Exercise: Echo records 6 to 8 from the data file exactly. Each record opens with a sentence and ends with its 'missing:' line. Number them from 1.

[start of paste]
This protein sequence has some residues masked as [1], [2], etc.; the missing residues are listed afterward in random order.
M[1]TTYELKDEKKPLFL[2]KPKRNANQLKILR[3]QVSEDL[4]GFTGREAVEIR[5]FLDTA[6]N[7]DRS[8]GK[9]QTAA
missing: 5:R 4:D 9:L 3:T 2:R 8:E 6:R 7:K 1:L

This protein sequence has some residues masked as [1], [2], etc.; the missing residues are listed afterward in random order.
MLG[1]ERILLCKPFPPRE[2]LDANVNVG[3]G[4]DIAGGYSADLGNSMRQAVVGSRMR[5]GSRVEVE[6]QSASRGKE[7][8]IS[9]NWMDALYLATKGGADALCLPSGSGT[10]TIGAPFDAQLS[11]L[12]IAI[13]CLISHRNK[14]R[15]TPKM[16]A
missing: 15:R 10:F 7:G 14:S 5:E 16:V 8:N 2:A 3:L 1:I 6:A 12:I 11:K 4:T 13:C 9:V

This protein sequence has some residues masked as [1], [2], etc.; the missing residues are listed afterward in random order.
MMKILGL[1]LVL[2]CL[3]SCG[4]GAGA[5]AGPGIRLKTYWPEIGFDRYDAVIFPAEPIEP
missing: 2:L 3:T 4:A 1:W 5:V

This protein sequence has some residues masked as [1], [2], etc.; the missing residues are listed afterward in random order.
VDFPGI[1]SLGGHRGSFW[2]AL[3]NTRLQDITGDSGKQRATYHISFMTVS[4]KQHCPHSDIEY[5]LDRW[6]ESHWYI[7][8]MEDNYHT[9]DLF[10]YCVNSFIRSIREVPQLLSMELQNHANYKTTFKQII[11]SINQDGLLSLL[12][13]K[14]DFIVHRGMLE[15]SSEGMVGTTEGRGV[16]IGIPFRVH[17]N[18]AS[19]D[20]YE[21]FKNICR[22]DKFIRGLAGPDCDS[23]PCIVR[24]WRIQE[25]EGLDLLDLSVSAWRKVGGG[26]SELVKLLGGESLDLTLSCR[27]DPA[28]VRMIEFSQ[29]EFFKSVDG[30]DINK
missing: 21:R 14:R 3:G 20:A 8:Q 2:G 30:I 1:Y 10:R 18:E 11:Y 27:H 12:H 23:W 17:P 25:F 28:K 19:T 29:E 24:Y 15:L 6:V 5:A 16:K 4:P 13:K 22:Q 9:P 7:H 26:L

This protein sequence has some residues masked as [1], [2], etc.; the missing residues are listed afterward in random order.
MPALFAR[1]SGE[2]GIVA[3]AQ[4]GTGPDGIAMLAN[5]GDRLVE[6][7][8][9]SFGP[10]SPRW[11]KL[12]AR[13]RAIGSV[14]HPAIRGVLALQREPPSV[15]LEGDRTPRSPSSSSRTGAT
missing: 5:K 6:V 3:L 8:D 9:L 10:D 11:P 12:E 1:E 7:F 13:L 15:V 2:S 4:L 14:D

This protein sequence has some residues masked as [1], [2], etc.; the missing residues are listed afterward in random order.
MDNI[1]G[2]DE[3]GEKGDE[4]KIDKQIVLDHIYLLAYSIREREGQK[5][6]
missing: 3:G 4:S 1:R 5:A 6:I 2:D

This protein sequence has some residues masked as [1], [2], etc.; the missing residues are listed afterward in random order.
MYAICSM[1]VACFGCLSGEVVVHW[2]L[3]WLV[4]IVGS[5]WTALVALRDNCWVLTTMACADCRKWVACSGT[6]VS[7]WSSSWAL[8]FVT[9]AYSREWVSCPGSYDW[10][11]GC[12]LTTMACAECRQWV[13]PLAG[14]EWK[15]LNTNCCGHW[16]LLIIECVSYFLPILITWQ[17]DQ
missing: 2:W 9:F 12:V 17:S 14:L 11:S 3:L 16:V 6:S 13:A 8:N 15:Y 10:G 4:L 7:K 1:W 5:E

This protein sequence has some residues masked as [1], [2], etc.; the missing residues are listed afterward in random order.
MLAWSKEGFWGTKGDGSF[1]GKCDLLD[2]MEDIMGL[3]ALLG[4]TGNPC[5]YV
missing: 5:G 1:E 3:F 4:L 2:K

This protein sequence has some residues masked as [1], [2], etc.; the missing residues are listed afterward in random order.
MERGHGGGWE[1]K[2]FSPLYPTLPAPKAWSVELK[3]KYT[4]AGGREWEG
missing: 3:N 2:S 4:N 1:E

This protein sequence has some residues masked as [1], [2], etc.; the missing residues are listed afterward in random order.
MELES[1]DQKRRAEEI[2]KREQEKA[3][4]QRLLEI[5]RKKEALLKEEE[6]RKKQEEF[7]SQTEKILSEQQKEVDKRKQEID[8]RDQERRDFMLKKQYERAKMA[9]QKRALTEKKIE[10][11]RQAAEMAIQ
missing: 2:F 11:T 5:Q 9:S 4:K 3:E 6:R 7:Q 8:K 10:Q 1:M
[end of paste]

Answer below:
This protein sequence has some residues masked as [1], [2], etc.; the missing residues are listed afterward in random order.
MDNI[1]G[2]DE[3]GEKGDE[4]KIDKQIVLDHIYLLAYSIREREGQK[5][6]
missing: 3:G 4:S 1:R 5:A 6:I 2:D

This protein sequence has some residues masked as [1], [2], etc.; the missing residues are listed afterward in random order.
MYAICSM[1]VACFGCLSGEVVVHW[2]L[3]WLV[4]IVGS[5]WTALVALRDNCWVLTTMACADCRKWVACSGT[6]VS[7]WSSSWAL[8]FVT[9]AYSREWVSCPGSYDW[10][11]GC[12]LTTMACAECRQWV[13]PLAG[14]EWK[15]LNTNCCGHW[16]LLIIECVSYFLPILITWQ[17]DQ
missing: 2:W 9:F 12:V 17:S 14:L 11:S 3:L 16:V 6:S 13:A 8:N 15:Y 10:G 4:L 7:K 1:W 5:E

This protein sequence has some residues masked as [1], [2], etc.; the missing residues are listed afterward in random order.
MLAWSKEGFWGTKGDGSF[1]GKCDLLD[2]MEDIMGL[3]ALLG[4]TGNPC[5]YV
missing: 5:G 1:E 3:F 4:L 2:K